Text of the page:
The Living Thing / Notebooks :

Branching processes and their statistics

A diverse class of stochastic models that I am mildly obsessed with.

In particular, I am interested in “pure birth” branching processes, where each event leads to certain numbers of offspring with a certain probability. These correspond to certain types of “cluster” and “self excitation” processes.

I will assume linear intensity models except where otherwise indicated.

To learn

Discrete index, discrete state: The Galton-Watson process and friends

There are many standard expositions. Two good ones:

This section got long enough to break out separately. See my notes on long-memory Galton-Watson process.

Continuous index, discrete state: the Hawkes Process

If you have a integer-valued state space, but a continuous time index, and linear intensities, then this is a Hawkes Point Process, the cluster point process. Consider also change of time.

See my masters thesis.

As an example, here is a time-based one, the Hawkes process.

We start with the log likelihood of a generic point process, with occurrence times \(\{t_i\}.\) \[ \begin{align*} L_\theta(t_{1:N}) &:= -\int_0^T\lambda^*_\theta(t)dt + \int_0^T\log \lambda^*_\theta(t) dN_t\\ &= -\int_0^T\lambda^*_\theta(t)dt + \sum_{j} \log \lambda^*_\theta(t_j) \end{align*} \]

I recall the the intensity for the Hawkes process in in particular:

\[ \lambda^*(t) = \mu + \int_{-\infty}^t \eta\phi(t-s)dNs. \] where \(\phi_\kappa(t)\) is the influence kernel with parameter \(\kappa\), \(\eta\) the branching ratio, and the star \(\lambda^*(t)\) is shorthand for \(\lambda^*(t|\mathcal{F}_t)\).

Time-inhomogeneous extension

My non-parametric of choice here will be of convolution kernel type. That is, I will introduce an additional convolution kernel \(\psi\), and functions of the form

\[ \mu(t) = \mu + \sum_{1 \leq j \leq p}\omega_i\psi_{\nu_j}(t-t_j) \]

for some set of kernel bandwidths \(\{\nu_j\}_{1 \leq j \leq p}\), kernel weights \(\{\omega_{\nu_j}\}_{1 \leq j \leq p}\), kernel locations \(\{\tau_j\}_{1 \leq j \leq p}\).

There are many kernels available. We start with the top hat kernel, the piecewise-constant function.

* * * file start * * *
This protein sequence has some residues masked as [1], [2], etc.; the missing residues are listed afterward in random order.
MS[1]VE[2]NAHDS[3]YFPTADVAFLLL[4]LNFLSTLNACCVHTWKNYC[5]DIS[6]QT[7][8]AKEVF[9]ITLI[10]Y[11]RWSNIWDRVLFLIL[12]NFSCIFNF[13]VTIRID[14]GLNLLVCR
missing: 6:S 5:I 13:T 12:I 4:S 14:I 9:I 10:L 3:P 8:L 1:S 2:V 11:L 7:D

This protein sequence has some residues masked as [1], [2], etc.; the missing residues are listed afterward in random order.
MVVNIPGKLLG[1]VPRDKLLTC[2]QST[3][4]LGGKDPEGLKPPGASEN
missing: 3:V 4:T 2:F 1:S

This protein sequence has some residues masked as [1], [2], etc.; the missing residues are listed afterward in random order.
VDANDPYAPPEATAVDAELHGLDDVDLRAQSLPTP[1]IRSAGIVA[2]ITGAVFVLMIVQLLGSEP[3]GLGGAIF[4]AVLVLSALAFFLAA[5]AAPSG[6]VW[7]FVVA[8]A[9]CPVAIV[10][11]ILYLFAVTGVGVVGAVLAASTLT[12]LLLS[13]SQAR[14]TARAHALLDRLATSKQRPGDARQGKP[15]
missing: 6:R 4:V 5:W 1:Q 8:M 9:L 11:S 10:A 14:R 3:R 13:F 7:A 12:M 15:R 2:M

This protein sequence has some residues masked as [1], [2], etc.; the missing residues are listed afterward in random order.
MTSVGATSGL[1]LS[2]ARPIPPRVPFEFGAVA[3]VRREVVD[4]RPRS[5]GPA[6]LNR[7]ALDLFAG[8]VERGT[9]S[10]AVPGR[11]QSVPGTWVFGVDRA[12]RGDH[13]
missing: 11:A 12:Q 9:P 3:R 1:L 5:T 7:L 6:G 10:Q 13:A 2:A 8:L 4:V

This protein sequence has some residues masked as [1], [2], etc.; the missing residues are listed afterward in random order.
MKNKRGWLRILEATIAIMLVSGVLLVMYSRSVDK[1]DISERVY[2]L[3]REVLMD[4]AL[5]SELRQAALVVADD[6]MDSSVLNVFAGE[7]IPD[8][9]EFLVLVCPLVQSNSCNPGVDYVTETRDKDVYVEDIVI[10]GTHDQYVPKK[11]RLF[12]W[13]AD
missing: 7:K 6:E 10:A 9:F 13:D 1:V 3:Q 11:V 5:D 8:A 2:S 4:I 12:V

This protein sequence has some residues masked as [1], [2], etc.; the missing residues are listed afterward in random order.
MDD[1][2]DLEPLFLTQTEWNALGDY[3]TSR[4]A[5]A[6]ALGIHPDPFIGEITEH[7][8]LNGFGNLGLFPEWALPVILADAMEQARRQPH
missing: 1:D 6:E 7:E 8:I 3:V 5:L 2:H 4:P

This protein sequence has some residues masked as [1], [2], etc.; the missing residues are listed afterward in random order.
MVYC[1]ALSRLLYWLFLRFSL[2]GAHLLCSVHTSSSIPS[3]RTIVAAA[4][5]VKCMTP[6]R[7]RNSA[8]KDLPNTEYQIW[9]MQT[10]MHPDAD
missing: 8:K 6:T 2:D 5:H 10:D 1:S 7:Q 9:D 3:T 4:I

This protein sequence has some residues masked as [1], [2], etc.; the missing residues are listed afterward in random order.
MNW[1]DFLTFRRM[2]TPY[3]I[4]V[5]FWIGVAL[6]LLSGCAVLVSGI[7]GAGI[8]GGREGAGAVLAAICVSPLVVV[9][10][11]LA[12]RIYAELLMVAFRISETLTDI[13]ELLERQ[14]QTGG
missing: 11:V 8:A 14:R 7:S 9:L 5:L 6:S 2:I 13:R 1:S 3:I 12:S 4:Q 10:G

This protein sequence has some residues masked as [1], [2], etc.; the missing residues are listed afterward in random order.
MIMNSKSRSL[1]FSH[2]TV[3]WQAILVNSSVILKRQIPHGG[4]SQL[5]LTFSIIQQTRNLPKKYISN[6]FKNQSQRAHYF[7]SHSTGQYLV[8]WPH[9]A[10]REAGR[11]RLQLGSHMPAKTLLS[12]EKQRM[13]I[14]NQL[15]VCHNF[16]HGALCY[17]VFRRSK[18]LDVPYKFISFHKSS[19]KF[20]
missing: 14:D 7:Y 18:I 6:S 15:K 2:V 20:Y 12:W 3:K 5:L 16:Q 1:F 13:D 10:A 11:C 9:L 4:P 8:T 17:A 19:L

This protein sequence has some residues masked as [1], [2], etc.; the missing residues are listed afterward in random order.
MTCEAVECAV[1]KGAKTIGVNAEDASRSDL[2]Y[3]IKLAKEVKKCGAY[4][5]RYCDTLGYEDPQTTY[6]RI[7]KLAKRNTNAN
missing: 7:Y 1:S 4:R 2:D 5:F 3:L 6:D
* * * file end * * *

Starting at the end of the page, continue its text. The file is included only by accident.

\[ \psi_{\nu}(t):= \frac{\mathbb{I}_{0\lt t \leq \nu}}{\nu} \]

giving the following background intensity

\[ \mu(t) = \mu + \sum_{1\leq j\le p}\omega_j\frac{\mathbb{I}_{(0, \nu_j]}(t-\tau_j)}{\nu_j}. \]

I augment the parameter vector to include the kernel weights \(\theta':=( \mu,\eta,\kappa, \boldsymbol\omega).\) We could also try to infer kernel locations and bandwidths.

The hypothesized generating model now has conditional intensity process

\[ \lambda_{\theta'}(t|\mathcal{F}_t) = \mu + \sum_{j=2}^n \omega_j \mathbb{I}_{[\tau_{j-1},\tau_j)}(t) + \eta \sum_{t_i\lt t}\phi_\kappa(t-t_i). \]

Continuous index, continuous state: The CSBP type of Lévy process

Aldous gives an expo on these. Super trendy at the moment: It turns out that growing trees is connected in a deep but purportedly simple way to “glueing together” excursions of random processes, oh, and a bunch of trippy fractals and random trees and stuff.

Lee and Hopcraft (LeHJ08) also found an analogous result for discrete state branching processes.

Parameter estimation

I’m curious about this, and Lévy process inference in general. It’s interesting because such processes are always incompletely sampled; What’s the best you can do with finitely many samples from a continuous branching process? For the simple case of the Weiner process (as a Lévy process) there is a well-understood estimation theory, with twiddly flourishes on top even. For CSBPs I am not aware of any specific examples except specific constrained cases, notably, the discrete state case, which rather defeats the purpose. Can you do more with general nonparametric Lévy measure inference in this continuous case? How much more? Over98 seems to be one of the few refs. Surely the finance folks are onto this?

Discrete index, continuous state

Umm. Is this well-defined? I suppose so. Can’t find any literature references though. It surely has a fancy name. “Marked Galton-Watson Process”? Some kind of compound Poisson, I imagine.

Special issues for multivariate branching processes

If you are looking at cross-excitation between variables then I have some additional matter at contagion processes.


Measure-valued state or something? Are these even branching processes, or did they just seem to be so because I ran into them at the end of a branching process seminar? Can’t recall, must investigate later.

Dynk04, Dynk91 and Ethe00 were recommended to me for this.

Classic data sets


IHSEP is Feng Chen’s software to continuous index, discrete state branching processes.

Spatstat is for spatial point processes.